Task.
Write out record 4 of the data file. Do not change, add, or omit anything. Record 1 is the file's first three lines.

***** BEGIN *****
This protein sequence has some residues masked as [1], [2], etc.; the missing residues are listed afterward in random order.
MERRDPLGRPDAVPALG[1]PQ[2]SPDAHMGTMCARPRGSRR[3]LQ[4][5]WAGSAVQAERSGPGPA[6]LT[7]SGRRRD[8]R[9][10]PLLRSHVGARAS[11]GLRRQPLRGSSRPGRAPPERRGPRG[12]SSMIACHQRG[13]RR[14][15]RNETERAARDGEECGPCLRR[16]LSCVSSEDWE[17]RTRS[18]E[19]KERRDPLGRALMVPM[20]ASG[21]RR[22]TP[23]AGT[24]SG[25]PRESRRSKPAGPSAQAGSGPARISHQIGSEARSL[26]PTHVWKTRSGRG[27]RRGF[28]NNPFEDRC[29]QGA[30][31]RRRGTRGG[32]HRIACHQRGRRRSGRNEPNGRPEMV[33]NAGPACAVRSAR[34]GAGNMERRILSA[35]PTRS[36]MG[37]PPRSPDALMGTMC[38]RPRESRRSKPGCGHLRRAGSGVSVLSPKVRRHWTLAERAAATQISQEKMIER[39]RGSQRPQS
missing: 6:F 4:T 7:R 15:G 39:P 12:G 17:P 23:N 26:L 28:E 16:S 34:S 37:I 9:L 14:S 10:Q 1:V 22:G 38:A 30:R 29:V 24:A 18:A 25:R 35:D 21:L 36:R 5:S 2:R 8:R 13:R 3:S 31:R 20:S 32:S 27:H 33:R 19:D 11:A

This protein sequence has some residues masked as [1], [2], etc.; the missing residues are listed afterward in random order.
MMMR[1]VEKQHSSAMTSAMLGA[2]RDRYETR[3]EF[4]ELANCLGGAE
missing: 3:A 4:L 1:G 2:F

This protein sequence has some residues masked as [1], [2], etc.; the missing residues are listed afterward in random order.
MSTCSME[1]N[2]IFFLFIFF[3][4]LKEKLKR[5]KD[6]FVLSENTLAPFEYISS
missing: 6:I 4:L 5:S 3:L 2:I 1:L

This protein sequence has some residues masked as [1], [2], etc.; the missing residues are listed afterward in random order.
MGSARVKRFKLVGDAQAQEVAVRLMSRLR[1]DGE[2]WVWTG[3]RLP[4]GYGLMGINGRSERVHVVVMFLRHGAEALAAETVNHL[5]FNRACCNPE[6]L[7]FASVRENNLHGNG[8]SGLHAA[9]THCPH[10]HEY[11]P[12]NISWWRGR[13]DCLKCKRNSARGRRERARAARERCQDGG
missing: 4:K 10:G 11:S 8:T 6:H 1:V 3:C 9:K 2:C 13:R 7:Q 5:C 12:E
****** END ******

This protein sequence has some residues masked as [1], [2], etc.; the missing residues are listed afterward in random order.
MGSARVKRFKLVGDAQAQEVAVRLMSRLR[1]DGE[2]WVWTG[3]RLP[4]GYGLMGINGRSERVHVVVMFLRHGAEALAAETVNHL[5]FNRACCNPE[6]L[7]FASVRENNLHGNG[8]SGLHAA[9]THCPH[10]HEY[11]P[12]NISWWRGR[13]DCLKCKRNSARGRRERARAARERCQDGG
missing: 4:K 10:G 11:S 8:T 6:H 1:V 3:C 9:K 2:C 13:R 7:Q 5:C 12:E